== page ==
My story is a bit different from most of the intern blog posts I’ve read on the UCS site so far. I wasn’t searching for a way to fill my summer vacation. In fact, I don’t have summer vacation. I’m a fourth year Ph.D. student in the chemistry department. Luckily for me, my advisors allowed me to take three months out of my regularly scheduled programming of academic research to gain some experience in industry.
My internship is a thirteen week research position at Intel Corporation, the largest semiconductor chip manufacturer in the world. The work I’m doing here is studying materials for use in microprocessors. In my department, each of the interns is paired with a full time Ph.D.-level researcher who acts as our mentor. The mentor-intern relationships vary, but my mentor and I have met almost daily to evaluate data and outline the next steps for the project. Most of my time is spent in the lab making materials and analyzing them. I have access to about half of the analytical tools I need, and rest of the samples need to be sent to external labs or analyzed by other staff at Intel. Logistically, the whole process is a lot like the way I conduct research in grad school.
So, what are the benefits to taking an internship as a physical sciences grad student (if it’s just more of the same research)? It’s an opportunity to gain relevant job experience and network with professionals in your field. Not only do you have a chance to make an impression on hiring managers, but you may learn about job opportunities that might never make it to public postings. Intel has activities for interns to network with current employees and managers to learn about jobs around the company. In my department, the intern manager also organized a weekly presentation by one of the staff members, ranging from engineers to the director of our department. If you’re considering a job at that company, you have a unique chance to experience the culture and decide if it’s a good fit.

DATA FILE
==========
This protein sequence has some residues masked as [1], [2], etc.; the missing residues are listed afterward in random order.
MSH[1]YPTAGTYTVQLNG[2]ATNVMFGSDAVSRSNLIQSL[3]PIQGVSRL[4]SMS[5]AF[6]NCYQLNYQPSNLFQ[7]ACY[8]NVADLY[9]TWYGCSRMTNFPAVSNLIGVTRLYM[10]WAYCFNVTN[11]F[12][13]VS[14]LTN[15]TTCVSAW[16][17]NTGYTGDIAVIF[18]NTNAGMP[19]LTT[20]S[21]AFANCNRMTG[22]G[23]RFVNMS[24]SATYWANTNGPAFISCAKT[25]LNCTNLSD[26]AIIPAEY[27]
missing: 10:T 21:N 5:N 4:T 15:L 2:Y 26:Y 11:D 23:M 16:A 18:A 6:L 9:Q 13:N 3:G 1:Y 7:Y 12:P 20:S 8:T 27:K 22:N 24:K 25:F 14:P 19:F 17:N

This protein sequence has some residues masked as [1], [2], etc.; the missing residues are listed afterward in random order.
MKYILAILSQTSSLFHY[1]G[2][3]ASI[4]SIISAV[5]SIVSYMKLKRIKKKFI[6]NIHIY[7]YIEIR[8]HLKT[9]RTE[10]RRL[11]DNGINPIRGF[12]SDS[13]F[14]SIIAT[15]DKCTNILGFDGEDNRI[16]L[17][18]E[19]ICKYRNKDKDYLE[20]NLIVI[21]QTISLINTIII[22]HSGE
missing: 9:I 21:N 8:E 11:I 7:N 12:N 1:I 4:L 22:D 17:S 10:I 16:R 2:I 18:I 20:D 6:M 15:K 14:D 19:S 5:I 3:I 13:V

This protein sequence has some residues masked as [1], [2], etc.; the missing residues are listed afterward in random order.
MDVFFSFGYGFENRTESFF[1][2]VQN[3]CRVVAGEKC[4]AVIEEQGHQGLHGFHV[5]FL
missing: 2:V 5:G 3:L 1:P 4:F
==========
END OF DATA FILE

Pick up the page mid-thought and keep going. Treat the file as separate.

Overall, I’ve really enjoyed my time as an intern. The research is fast-paced and interesting, and I still have those moments in the middle of the day where I’m suddenly amazed that I’m actually working at Intel (how cool is that?!). But that’s only part of the experience. What I’ve enjoyed most about this internship is the people that I’ve been fortunate to work with. The managers and other scientists and staff that I’ve met have all been friendly and interested in what I’m working on.
My last rave is about one factor that I didn’t consider very important when searching for internships, and that is location. Personally, I think that the quality of work and the company trump location, but I lucked out that I found a great job in a great location. Never having been to the Pacific Northwest before, I had no idea of the number of awesome sights that awaited: mountains, waterfalls, the Columbia river gorge, and the pacific coast. I have spent almost every weekend hiking and exploring.
At this point, if you’re hooked and want to land an internship at a major semiconductor company, I suppose the most useful advice I can relate is the story of how I got here. Of the six interns in my department, only one intern actually found and applied to an online posting. My advice in this arena is to be proactive, let people know you are looking, and ask questions. You will find out that there are hidden opportunities you didn’t know about.
During the time I was scouring company websites for internship postings, reps from Intel had an info session at Northwestern to recruit full time hires. At the end of the session, I told them I was interested in an internship, even though that’s not what they were recruiting for. I handed over a hard copy of my resume, and when I followed up with e-mail (*the e-mail follow-up is a key step*), they asked for an electronic copy of my resume, which got forwarded on and eventually found its way to the intern hiring manager in my department at Intel. A couple of weeks later, I got an e-mail asking for a phone call to discuss more details, and the rest, as they say, is history.
About the NU Intern Blogger Program
This summer, over 50 Northwestern University students will be sharing stories about what they are experiencing at their internships from across the country and internationally. Each week new students will share an inside look at what it means to be an intern. Please contact Betsy Gill, Assistant Director, Internship Services if you have any questions.